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IRIS 2010-3:1/3

Parliamentary Assembly

New Recommendation on Respect for Media Freedom

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Tarlach McGonagle

Institute for Information Law (IViR), University of Amsterdam

On 27 January 2010, prompted by concern about continued violations of, and threats to, media freedom, the Parliamentary Assembly of the Council of Europe (PACE) adopted Recommendation 1897 (2010), entitled “Respect for media freedom”. The Recommendation provides important re-affirmation of and/or follow-up to several earlier PACE texts as follows:

(i) Resolution 1535 (2007) – Threats to the lives and freedom of expression of journalists (see IRIS 2007-5:0/102)

- Noting “with great concern” that at least twenty journalists have been killed in Europe since 2007, the PACE insists that the Council of Europe and its Member States “must do more to ensure respect for media freedom and the safety of journalists”. It welcomes the appointment of a rapporteur on media freedom within the PACE and states its appreciation of the work of the OSCE Representative on Freedom of the Media and various professional and civil society organisations. It “deplores the fact that […] the Russian Federation has failed to conclude a proper investigation and adjudication of the murder of Anna Politkovskaya […] and to ensure that journalists can work freely and in safety”. It also “deplores the fact that organised crime in several member states is threatening the safety of journalists, while law enforcement authorities remain ineffective against such threats”.

(ii) Resolution 1438 (2005) – Freedom of the press and the working conditions of journalists in conflict zones

- The PACE “deplores” the loss of journalists’ lives in the 2008 conflict between Russia and Georgia. While it “welcomes” amendments to Article 301 of the Turkish Penal Code, it “deplores the fact that Turkey has not abolished Article 301 or completed investigations into the murder of Hrant Dink […] especially as regards possible failures of the police and security forces”. It observes that criminal charges have been brought against journalists under the “slightly revised Article 301”.

(iii) Resolution 1577 (2007) – Towards decriminalisation of defamation

- The PACE “reaffirms that defamation and insult laws must not be used to silence critical comment and irony in the media”. It states that defamation and insult laws must not offer protection for “the reputation of a nation, the military, historic figures or a religion”. It calls on government members and parliamentarians to refrain from using political influence to silence critical media and to “engage in a constructive debate through all media” instead.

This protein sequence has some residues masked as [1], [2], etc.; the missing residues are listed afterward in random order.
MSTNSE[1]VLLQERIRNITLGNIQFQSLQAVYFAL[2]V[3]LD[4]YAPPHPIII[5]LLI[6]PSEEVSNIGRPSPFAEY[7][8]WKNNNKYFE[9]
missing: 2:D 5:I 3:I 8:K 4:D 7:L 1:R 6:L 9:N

It recommends that the Committee of Ministers (CM) review national legislation and practice to ensure that they comply fully with PACE Recommendation 1706 (2005) – Media and terrorism (see IRIS 2005-8:4). Similarly, it recommends that the CM “call on the governments of all member states, and in particular those of Azerbaijan, the Russian Federation and Turkey, to revise their defamation and insult laws and their practical application” in accordance with Resolution 1577. It calls for the safeguarding in all Member States (and in particular, in Armenia, Azerbaijan, Moldova, the Russian Federation, Ukraine and Belarus) of fair and equal access to the media for political parties and candidates during election periods. It also advocates the revision of Armenian legislation governing the allocation of broadcasting licences.

(iv) Resolution 1636 (2008) – Indicators for media in a democracy (see IRIS 2009-1:4)

- The PACE asks the Secretary General of the Council of Europe to provide resources for the collation of information from media freedom organisations; its systematic analysis, on a country-by-country basis, using the indicators set out in Resolution 1636, and the wide dissemination of such information, including by way of periodic updates.

(v) Resolution 1387 (2004) – Monopolisation of the electronic and print media and possible abuse of power in Italy (see IRIS 2004-7:3)

- The PACE asks the European Commission for Democracy through Law (the Venice Commission) to prepare “an opinion on whether, and to what extent, legislation in Italy has been adapted to take account of” the Commission’s 2005 Opinion on the compatibility of the laws “Gasparri” and “Frattini” of Italy with Council of Europe standards in the field of freedom of expression and pluralism of the media (see IRIS 2005-8:5).

(vi) Resolution 1372 (2004) – Persecution of the press in the Republic of Belarus

- The PACE “notes with concern the official warning addressed by the justice ministry of Belarus on 13 January 2010 to the Belarusian Association of Journalists, challenging its internationally recognised work in the interests of journalists, media and media freedom” and asks the Venice Commission to examine the compatibility of the warning with universal human rights standards.

Finally, the PACE draws attention to the relevance of media freedom to (and its promotion by) the (Council of Europe) Partial Agreement Group of States against Corruption (GRECO), the European Union Agency for Fundamental Rights and national human rights institutions.

“Respect for media freedom”, Recommendation 1897 (2010) (Provisional edition), Parliamentary Assembly of the Council of Europe, 27 January 2010 EN